A combination of cuts to public sector jobs and to family credits means many mothers can not afford to go out to work. Jane Merrick reports.
Many women are being priced out of the jobs market because of the soaring cost of childcare, as new figures show female unemployment in Britain exceeding one million, a report warns today.
The combination of cuts to benefits for families and the impact public sector job losses are having on women’s employment is causing many mothers to choose to look after their children rather than seek paid work, the centre-left think tank IPPR suggests. Its analysis of official statistics shows that, while unemployment overall has fallen in the past year, among women it has risen by 42,000.
The findings, which suggest that the UK is about to see a new generation of stay-at-home mothers, come at a time when ministers are trying to encourage more people to work, in an attempt to slash the welfare bill. While many mothers who lose their jobs have little choice about being unemployed, there is growing evidence that some simply decide that it is more cost-effective to stay at home than tp pay for childcare, the report says.
“Women are increasingly joining the ranks of the long-term unemployed, and the prospects for female employment are likely to remain gloomy for some time to come,” said Dalia Ben-Galim, associate director of the IPPR. “Cuts to childcare tax credits mean that for some women, work no longer pays and they are better off staying at home.”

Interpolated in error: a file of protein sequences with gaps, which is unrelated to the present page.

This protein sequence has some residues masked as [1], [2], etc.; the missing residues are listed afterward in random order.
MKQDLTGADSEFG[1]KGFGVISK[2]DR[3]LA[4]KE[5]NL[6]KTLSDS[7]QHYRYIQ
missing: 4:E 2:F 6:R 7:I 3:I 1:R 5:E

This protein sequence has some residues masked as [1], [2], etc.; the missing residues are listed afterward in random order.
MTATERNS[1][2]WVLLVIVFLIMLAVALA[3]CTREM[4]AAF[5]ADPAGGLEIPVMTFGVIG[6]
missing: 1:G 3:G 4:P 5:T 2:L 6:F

Nick Clegg will tomorrow attempt to win back female support for the coalition with a speech setting out what the Government is doing about childcare and raising the income tax threshold. At the same time, the Secretary of State for Work and Pensions, Iain Duncan Smith, is planning to make it more cost-effective for women to work part-time than to stay at home.
Some 268,000 women have been unemployed for more than a year, Office for National Statistics figures show. The UK’s jobless total is 2.45 million, 20,000 fewer than last year. But the number of women out of work has risen to 1,026,000. More than 40 per cent of redundancies in the last quarter were among women, up from just over 30 per cent. The IPPR analysis shows that 143,000 job losses in the public sector, where more women than men are employed, are disproportionately affecting women. By contrast, 520,000 new jobs were created in the private sector last year.
According to the Organisation for Economic Co-operation and Development, the UK has some of the most expensive childcare in the world. The average cost is £97 a week for 25 hours, rising to an average of £115 a week in London and the South-east.
Before April this year, families with household incomes below £30,000 could reclaim 80 per cent of the cost of childcare, up to a maximum of £175 per week for one child and £300 for two or more. As ministers attempt to cut welfare costs, families can now reclaim only 70 per cent, affecting nearly half a million families. The Resolution Foundation think tank, which campaigns for the so-called “squeezed middle”, says that the change has led to the average family losing £436 a year, with some losing as much as £1,300.